Julia was willing to say that it was pain, fear, and sadness that was inside of her. She said that the pain was from China. Marilyn wanted to work on the pain to bring it out, to talk about it, to draw about it, but Julia was not willing to go further. She was willing to say that if there were three volcanoes inside of her (we are working on her past and her feeling using a volcano work book that has been very useful to Julia), the pain volcano was the biggest, the fear volcano was the middle size, and the sadness volcano was the smallest. I did not understand the sizes she assigned to her "volcanoes" but Marilyn thought that those sizes showed progress for Julia. She thought that the small sadness volcano might indicate that Julia has been able to share and integrate some of her sadness, and Julia is very willing to talk about missing her Daddy, her friend Abby from China, and her grandmother (Babja) who died two years ago. How I hope that we can chip away at that pain volcano and let her out from under that burden.
Julia's reading really does get better all the time. It is amazing. Like a switch turned on inside of her head! I remember Cheshire discovering reading when she was about 4 and wanting to read everything in sight. That is how Julia is these days. She wants to read things -- signs, newspapers, old letters, anything that strikes her fancy. Her actual reading is still slow and choppy, but looking at a new book she remembers many words and picks up new words quicker and quicker. She is also asking to spell. I have kept her away from the spelling work that they do in school. I didn't think it was appropriate for her to be memorizing spelling when her reading needed so much work. Mainly, I didn't want her to be turned off to reading or writing in any way. And I was afraid that boring spelling exercises, which was what was proposed, would turn her off to any spelling work at all. As it turns out, she is interested in spelling words she uses in stories. This summer we will work at a little spelling. Maybe starting with 3 or 5 words taken from what she is writing or reading. And with BIG rewards for learning them and getting them correct. Ah, tricking her into interest!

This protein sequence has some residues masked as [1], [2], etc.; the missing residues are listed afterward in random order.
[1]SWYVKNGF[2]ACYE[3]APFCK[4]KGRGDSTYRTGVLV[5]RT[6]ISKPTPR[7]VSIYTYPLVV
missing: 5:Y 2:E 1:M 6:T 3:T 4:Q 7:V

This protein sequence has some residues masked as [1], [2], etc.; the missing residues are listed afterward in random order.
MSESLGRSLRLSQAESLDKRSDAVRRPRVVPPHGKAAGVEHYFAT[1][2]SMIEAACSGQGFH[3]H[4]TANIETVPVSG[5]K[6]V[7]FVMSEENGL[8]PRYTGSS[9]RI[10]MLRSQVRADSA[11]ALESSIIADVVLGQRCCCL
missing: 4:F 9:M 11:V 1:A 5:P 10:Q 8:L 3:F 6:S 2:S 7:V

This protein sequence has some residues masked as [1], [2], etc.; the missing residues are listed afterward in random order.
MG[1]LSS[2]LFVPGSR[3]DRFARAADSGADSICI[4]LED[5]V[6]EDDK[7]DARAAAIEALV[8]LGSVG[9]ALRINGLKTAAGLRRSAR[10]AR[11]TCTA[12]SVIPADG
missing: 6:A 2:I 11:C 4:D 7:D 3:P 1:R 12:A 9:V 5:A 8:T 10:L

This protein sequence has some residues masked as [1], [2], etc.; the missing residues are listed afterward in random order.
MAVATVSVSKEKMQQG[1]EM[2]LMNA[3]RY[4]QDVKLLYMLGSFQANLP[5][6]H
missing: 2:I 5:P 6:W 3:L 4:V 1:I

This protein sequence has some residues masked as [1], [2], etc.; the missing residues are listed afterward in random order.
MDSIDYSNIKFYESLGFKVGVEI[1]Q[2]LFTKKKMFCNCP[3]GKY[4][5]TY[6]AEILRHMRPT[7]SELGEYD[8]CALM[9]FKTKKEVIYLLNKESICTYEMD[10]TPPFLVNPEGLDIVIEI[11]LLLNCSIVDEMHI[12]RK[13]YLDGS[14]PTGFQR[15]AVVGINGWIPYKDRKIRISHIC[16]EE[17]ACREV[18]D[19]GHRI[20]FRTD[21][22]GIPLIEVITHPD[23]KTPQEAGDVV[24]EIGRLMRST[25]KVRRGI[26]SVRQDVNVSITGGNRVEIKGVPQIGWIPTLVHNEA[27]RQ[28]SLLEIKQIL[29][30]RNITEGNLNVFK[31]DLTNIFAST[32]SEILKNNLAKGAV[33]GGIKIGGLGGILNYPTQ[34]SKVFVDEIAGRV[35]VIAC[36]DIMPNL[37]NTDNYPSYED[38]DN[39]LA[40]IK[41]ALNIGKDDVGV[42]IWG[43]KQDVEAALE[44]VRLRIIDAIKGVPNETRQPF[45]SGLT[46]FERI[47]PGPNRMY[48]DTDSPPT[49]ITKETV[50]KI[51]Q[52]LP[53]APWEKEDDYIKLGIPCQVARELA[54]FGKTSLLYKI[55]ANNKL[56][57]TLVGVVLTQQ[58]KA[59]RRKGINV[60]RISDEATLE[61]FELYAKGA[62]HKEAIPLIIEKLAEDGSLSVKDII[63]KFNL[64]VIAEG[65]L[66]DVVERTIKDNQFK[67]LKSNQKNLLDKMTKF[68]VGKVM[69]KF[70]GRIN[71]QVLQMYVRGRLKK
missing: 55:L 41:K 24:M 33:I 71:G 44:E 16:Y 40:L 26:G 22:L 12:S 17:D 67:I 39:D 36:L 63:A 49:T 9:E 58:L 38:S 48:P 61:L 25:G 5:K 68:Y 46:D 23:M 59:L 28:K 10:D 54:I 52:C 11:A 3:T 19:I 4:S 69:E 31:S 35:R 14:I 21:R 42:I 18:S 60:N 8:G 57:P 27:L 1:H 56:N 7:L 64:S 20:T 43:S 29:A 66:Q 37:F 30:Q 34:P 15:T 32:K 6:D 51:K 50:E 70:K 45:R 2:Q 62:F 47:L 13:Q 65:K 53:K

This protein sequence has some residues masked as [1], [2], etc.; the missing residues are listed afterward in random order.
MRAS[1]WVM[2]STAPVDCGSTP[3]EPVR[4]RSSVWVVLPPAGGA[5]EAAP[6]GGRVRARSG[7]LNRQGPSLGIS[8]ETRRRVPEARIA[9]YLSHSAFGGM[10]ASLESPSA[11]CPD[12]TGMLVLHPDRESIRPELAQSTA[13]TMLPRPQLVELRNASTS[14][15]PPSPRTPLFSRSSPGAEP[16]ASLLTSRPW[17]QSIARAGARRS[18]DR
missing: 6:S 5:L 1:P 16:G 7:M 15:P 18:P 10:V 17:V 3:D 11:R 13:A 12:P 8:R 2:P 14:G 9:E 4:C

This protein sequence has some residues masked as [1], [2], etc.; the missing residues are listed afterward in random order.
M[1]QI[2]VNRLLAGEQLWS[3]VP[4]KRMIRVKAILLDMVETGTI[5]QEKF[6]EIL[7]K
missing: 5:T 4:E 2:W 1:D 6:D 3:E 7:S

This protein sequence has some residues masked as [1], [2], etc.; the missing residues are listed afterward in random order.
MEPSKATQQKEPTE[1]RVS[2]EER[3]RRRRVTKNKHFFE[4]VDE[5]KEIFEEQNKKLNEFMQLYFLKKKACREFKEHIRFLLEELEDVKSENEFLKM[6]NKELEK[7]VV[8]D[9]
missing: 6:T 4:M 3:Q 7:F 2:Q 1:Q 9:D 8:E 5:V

I was at a meeting yesterday about a presentation for a LEND seminar. I've participated in a very small way in some committee work that Connections -- a large statewide group -- does (http://www.waisman.wisc.edu/connections/index.php). A program director and a project manager will speak and three trainees. I have a bit to say but what surprised me was that I was able to add some interesting thoughts to the meeting. Oh, I know that sounds so lame! But here I was with people with much more experience and training in the developmental disabilities field and I was able to contribute to the conversation. I am sure I have done this before, but I noticed it yesterday. And it did fill me with joy. Maybe I do have something to contribute.
I talked to my LEND mentor about my plans for next year. I was honest about wanting an fallow year with only a bit of learning and some retained touch with the Waisman Center. I spent time on Wednesday observing an intake visit for a family looking to find out if their son is on the spectrum. Working with families is not easy work but boy, it is what I want to be doing. When I go back to LEND I want clinical work, in whatever capacity I can do. I have grown sure that I do not want to help with research or policy, I want to work with families.
And so pieces of my puzzle of next steps and how to get to where I should be are falling in to place. Slowly, and not without great deliberation and many experiences, but it is happening. I cannot forget that I see it happening, especially during the times that seem I am so stuck. Everything in my muddle of a life -- grief, family, loneliness, livelihood, home, companionship, community, art -- are a swirl right now. The change that I am committed to living in and with is hard, and sometimes I don't want to be strong enough move through the muddle with sure and steady feet. But I can, I am, and I will.
Yes, although joy is illusive and fleeting, strength is returning.